Xi Jinping's trip to Saudi Arabia appears to represent an important mark not only for Beijing-Riyadh bilateral cooperation, but also for the Saudi government's shift in international strategy. A policy of de-alignment towards the US and cooperation with other nations is evidently emerging in the Kingdom and cannot be ignored by analysts. In fact, as the multipolar geopolitical order becomes a reality, more and more countries previously aligned with Washington seek alternatives for international cooperation with the emerging world.
The Chinese president was received in Riyadh with exceptional honors by the royal authorities. His three-day trip has been marked by meetings not only with the King but also with the Saudi Crown Prince Mohammed bin Salman, as well as several politicians, diplomats and representatives of companies and financial groups from countries of the Gulf Cooperation Council (GCC) - which comprises Bahrain, Kuwait, Oman, Qatar, Saudi Arabia and the United Arab Emirates.
Several agreements have already been signed during the diplomatic meetings - and more are expected for the near future. The partnerships encompass various economic activities, mainly in infrastructure, communication, and transport. In addition, a comprehensive cooperation agreement was established in order to strengthen bilateral ties between the Saudis and the Chinese. Due to this "comprehensive cooperation", numerous negotiations may take place from now on, forming a continual bilateral dialogue.
Commenting on the case, Oraib Al-Rantawi, founder and director general of the Amman-based Al Quds Center for Political Studies said: "It is not a Christmas visit, it is a historical one by itself and because of the surrounding circumstances, regionally and on the international level (...) The two countries are supposed to sign huge contracts. Not necessarily in the security and defense fields, but merely in infrastructure. Saudi Arabia is planning a huge development investment in the upcoming ten years within the 2030 vision for the Crown Prince, and China is supposed to play a serious role in implementing this vision in the upcoming years, especially in infrastructure, communication, transportation".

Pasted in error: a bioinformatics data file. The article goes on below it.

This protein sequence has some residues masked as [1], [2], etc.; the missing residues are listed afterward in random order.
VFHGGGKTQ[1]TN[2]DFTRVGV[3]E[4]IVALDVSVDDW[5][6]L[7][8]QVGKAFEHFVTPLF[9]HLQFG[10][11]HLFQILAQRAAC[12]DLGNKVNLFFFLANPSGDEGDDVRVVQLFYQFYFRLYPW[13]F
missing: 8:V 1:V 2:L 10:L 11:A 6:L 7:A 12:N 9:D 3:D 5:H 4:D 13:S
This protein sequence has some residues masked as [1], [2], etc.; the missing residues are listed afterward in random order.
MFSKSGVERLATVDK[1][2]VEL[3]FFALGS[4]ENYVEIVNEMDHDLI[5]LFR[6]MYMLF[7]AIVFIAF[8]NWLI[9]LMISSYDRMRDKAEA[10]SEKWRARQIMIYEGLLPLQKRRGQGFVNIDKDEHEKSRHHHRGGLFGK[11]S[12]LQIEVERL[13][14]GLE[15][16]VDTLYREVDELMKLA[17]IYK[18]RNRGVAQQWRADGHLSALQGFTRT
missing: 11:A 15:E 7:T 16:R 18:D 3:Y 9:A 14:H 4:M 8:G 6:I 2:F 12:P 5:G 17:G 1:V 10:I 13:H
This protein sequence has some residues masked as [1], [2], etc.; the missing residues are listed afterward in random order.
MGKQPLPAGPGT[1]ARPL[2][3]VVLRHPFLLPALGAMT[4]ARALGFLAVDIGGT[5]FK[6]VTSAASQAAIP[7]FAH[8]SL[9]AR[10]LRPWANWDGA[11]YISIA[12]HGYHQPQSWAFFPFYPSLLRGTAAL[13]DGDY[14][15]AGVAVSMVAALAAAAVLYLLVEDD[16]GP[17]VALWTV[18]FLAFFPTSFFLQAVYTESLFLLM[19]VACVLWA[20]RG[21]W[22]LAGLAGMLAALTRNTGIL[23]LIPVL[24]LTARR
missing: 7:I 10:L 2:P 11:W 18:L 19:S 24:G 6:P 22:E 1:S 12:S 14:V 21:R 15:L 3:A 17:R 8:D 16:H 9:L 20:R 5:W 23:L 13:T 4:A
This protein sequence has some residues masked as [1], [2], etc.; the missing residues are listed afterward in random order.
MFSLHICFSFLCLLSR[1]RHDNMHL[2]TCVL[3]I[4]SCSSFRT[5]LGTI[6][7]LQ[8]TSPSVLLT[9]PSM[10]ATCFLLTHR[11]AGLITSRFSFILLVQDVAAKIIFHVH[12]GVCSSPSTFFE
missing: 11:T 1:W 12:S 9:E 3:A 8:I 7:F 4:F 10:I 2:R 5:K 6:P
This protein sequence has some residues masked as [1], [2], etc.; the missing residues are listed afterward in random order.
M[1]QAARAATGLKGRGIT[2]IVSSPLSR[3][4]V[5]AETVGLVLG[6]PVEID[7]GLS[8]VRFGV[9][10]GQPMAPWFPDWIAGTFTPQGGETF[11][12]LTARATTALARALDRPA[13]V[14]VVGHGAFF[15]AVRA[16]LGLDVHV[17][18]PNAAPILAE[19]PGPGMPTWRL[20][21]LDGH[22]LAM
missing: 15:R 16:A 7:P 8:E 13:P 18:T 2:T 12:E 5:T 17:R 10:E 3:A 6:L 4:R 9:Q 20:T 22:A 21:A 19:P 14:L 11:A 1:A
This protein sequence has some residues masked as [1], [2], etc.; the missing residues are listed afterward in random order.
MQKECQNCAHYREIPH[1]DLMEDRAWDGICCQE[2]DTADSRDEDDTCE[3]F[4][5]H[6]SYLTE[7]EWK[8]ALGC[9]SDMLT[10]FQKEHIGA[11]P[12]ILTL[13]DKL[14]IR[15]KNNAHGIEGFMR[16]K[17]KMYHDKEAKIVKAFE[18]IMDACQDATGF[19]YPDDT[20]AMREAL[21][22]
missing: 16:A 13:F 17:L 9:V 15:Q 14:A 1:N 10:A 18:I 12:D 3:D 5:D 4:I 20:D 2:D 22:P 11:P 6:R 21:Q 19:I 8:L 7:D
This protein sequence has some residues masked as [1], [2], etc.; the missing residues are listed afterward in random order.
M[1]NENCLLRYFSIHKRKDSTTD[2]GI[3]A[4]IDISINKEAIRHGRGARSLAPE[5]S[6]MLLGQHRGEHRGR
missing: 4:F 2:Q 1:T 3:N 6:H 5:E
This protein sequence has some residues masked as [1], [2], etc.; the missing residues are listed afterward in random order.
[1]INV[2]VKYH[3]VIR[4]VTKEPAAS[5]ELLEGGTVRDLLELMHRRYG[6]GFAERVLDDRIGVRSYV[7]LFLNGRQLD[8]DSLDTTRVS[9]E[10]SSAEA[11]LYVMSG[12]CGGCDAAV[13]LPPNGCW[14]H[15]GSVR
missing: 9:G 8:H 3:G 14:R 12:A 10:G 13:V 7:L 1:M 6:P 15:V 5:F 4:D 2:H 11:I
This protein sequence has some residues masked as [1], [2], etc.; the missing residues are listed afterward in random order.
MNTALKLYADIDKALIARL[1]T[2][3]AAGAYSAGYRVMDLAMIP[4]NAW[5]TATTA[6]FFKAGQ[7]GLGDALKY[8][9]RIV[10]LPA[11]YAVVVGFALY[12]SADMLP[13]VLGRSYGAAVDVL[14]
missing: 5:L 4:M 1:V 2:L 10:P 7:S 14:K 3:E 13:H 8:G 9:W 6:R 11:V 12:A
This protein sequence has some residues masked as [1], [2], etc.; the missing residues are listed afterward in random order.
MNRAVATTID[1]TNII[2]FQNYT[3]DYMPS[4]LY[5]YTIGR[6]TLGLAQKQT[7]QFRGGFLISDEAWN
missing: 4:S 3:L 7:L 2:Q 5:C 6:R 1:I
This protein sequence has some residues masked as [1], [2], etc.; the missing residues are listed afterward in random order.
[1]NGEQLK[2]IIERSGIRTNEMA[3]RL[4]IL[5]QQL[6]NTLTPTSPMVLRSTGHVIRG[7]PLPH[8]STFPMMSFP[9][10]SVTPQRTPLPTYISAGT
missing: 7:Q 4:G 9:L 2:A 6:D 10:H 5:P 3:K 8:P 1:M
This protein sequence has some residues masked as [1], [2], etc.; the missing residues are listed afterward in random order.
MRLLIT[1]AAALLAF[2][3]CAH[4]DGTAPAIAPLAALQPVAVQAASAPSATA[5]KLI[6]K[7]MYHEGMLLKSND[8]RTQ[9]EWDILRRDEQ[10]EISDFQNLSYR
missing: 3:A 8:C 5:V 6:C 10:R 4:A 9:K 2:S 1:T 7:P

In fact, to understand the reasons why both countries decided to get closer in such a deep way, it is necessary to analyze the current global circumstances and the Chinese and Saudi strategic interests. On the one hand, Beijing continues to advance its trillionaire Belt and Road Initiative (BRI), expanding as many as possible partners to form a global development platform for emerging nations. On the other hand, Riyadh is presenting its "Vision 2030", which consists of reformulating its economic capabilities, diversifying the country's profitable activities in order to end the dependence on oil. To advance Vision 2030, Riyadh expects Chinese investments in strategic sectors. And to expand the BRI, China also hopes to have partners in the Middle East, thus creating a promising opportunity for cooperation.